In keeping with my "steal shamelessly" theme, I'm providing a guest post from fellow advisor David Waldrop, CFP®. David is the President of Bridgeview Capital Advisors, Inc. in El Dorado Hills, California. David focusses on helping his clients organize and map their financial resources to their financial goals so that they can achieve long-term success on their terms. He's also a great inspiration. Enjoy!
In financial theory, risk is equated with volatility. Often this is described mathematically as standard deviation, a measure of how much variation there is in the data. Although the math that illustrates this concept is relatively straightforward, it is not helpful in understanding risk in terms of investor behavior.
When I work with clients, I discuss risk in a much different way. I use simple illustrations to show clients what might happen to their portfolio in a downturn.
To make it even easier to grasp, I talk about real dollars, not percentages. People tend to be comfortable talking about percentages when their portfolio rises, but not when it falls. “We made 5% this quarter,” they’ll say. But when investors see declines in their portfolios they think in dollars: “We lost $50,000 last year.”
Today I'm pleased to share a guest post from a fellow advisor. David Waldrop, CFP® is the President of Bridgeview Capital Advisors, Inc. in El Dorado Hills, California. David focusses on helping his clients organize and map their financial resources to their financial goals so that they can achieve long-term success on their terms.
I found David's recent article particularly inspiring:
Today's note is a little more industry oriented than normal. Still, I thought you would be interested because it touches on my philosophies regarding Financial Planning:
Recently I got into a Twitter conversation (yes, I tweet. You can follow me at the bottom of the note) regarding an article claiming that most millennials shouldn’t be bothered with financial planning. One advisor responded that most people under the age of 50 don’t even need financial advice. Just “save as much as you can in your 401(k) and Roth,” this advisor wrote.
I completely disagree. This line of thinking is a peeve of mine. In fact, it’s more than a peeve — I set up my firm specifically to help these types of clients and work with them over the entire course of their financial lives.
Americans are enamored with debt. We can’t stop ourselves from buying things even if we don’t have the money to pay for them.
This is bad for obvious reasons. Paying off debt crowds out other spending, so that you don’t really get to spend your money on what you want anymore — you spend your money on what you used to want. In essence, you are trading an immediate purchase for an ongoing payment stream, reducing your financial flexibility. Almost every terrible financial situation I have seen has been a result of overindulgence in debt.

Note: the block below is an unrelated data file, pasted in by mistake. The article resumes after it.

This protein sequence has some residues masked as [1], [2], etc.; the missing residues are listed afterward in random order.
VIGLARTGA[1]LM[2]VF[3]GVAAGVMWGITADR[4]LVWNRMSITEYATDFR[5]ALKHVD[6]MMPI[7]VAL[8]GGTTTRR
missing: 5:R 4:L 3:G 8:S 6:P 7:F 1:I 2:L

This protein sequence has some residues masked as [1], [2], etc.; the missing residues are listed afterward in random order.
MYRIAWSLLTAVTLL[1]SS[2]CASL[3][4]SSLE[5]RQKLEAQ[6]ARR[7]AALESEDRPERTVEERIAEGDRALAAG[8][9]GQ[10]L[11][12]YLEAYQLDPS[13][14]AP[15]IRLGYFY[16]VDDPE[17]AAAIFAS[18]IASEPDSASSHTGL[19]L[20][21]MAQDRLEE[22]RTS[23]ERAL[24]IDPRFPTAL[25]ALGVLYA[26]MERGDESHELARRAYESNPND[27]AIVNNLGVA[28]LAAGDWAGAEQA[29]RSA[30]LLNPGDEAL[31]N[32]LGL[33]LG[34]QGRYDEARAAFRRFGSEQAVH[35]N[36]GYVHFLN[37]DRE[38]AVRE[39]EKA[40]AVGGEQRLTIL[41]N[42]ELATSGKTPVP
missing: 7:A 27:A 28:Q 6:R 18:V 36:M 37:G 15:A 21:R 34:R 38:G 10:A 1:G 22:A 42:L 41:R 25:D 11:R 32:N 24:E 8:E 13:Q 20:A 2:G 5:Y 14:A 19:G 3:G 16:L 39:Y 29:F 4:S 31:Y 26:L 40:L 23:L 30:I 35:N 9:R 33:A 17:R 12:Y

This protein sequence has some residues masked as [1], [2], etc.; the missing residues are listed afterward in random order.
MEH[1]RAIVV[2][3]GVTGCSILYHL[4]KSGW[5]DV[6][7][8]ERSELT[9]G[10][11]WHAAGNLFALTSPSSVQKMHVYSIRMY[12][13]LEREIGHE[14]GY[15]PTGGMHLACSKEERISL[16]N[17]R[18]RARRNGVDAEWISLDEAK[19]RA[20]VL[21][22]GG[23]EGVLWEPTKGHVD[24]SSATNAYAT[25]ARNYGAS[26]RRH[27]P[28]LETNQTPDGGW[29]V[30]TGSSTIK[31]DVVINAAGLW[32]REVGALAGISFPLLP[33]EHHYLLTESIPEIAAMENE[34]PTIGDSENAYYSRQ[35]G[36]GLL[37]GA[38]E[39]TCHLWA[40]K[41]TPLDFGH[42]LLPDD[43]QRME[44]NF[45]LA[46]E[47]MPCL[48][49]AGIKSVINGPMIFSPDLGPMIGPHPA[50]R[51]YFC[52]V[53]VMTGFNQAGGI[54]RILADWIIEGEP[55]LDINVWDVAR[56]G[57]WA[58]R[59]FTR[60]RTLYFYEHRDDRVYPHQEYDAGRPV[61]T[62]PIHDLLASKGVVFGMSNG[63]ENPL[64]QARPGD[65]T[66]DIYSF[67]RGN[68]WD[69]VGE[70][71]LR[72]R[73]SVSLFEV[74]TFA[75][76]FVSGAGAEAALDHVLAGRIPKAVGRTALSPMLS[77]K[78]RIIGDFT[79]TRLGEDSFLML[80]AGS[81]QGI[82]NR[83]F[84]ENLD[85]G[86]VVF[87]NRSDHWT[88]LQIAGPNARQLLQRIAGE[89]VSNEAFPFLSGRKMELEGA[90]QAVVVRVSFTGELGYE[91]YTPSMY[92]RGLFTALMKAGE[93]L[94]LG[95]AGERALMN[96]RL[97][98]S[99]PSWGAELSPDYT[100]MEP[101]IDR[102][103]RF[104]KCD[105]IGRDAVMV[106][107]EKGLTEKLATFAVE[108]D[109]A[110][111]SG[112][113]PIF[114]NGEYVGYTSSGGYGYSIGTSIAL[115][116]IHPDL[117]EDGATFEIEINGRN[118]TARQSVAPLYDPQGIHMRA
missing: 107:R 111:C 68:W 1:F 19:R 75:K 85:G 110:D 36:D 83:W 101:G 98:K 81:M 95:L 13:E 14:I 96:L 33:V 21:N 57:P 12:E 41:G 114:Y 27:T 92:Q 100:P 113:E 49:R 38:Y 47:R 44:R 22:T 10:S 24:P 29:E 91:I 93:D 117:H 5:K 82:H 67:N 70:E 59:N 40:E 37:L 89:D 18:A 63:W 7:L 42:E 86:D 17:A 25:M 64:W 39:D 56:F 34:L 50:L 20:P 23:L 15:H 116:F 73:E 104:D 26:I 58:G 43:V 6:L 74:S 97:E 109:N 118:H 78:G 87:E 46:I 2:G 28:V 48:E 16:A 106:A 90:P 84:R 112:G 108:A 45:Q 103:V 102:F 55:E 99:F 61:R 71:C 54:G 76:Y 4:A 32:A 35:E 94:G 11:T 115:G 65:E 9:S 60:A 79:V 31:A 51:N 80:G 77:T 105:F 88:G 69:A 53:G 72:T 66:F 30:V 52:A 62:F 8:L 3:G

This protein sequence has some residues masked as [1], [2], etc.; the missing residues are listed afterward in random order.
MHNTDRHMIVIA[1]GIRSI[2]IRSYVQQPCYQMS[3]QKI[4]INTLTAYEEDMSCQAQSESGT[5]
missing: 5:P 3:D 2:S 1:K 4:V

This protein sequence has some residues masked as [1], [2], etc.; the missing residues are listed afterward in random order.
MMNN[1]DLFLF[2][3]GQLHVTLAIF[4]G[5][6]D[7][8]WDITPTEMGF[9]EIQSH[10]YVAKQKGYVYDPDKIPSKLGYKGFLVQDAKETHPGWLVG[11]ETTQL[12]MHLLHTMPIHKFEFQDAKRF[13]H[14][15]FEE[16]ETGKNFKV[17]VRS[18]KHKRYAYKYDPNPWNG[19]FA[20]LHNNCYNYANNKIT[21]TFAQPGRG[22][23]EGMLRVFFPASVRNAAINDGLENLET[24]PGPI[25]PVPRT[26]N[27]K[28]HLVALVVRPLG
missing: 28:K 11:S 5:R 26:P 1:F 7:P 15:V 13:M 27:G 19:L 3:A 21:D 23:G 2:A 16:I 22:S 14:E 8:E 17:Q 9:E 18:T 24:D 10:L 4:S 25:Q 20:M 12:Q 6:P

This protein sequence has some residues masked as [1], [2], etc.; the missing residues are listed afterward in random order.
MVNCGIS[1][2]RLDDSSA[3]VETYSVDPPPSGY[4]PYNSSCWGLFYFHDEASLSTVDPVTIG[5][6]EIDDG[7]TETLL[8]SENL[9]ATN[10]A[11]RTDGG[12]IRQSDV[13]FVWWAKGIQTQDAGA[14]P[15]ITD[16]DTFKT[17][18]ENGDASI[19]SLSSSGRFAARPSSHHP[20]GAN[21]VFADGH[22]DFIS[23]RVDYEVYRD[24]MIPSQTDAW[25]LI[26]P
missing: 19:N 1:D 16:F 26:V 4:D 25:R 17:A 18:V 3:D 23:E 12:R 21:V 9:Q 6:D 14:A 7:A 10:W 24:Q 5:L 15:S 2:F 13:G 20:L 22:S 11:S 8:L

This time last week, I added an item to my to-do list: Start writing my next client note. The topic was going to be “Sideways Markets Can Be Difficult to Deal With, Too,” or something to that effect. What a difference a week makes!
Let’s talk about austerity. No, not the austerity proposed in Greece (although I’m probably the only one not writing about Greece). Rather, I’m talking about personal austerity. I frequently recommend that families develop an austerity budget. Let’s describe what this is and how it might help you.
Six years into a bull market for U.S. stocks, you may be wondering: Is the run over? The financial news is peppered with references to the stock market being overpriced and ripe for a correction, so it would be natural for an observer to worry.
I thought I would take a look at some of the data used in these predictions to see what I could learn. One of the measures often cited by those claiming the market is overvalued is the cyclically adjusted price-to-earnings ratio. This is also called the CAPE or P/E10. I call it the PE ratio’s big brother.
As Warren Buffett has famously said, “Price is what you pay. Value is what you get.”
The price of a particular stock is clear to anyone who cares to look it up. Just punch in the stock ticker symbol on a financial website, and you’ll see the current price instantly. Determining the value of a stock isn’t so simple. While a stock’s price is a simple fact, value is subject to interpretation and analysis. Differing opinions of value explain why the buyer and the seller can both walk away from a stock trade thinking that they got the better of the deal.
Every parent knows that having kids complicates your financial life. The most recent federal estimate puts the average cost of raising a child born in 2013 until age 18 at nearly a quarter of a million dollars — $245,340 to be exact. And that doesn’t even take into account saving for college.
Your actual cost will vary, of course, according to who you are and where you live. The bottom line, though, is that you’ll need a sound financial checklist when planning for a child. It should address your employer’s family leave policy, as well as anticipated child care costs, health insurance and, eventually, paying for college.
Note: The contents of this site are general in nature and not intended as specific investment advice. All investments are subject to risk; including loss of investment value. If you have any question regarding investments or concepts in these pages, please consult with an investment professional.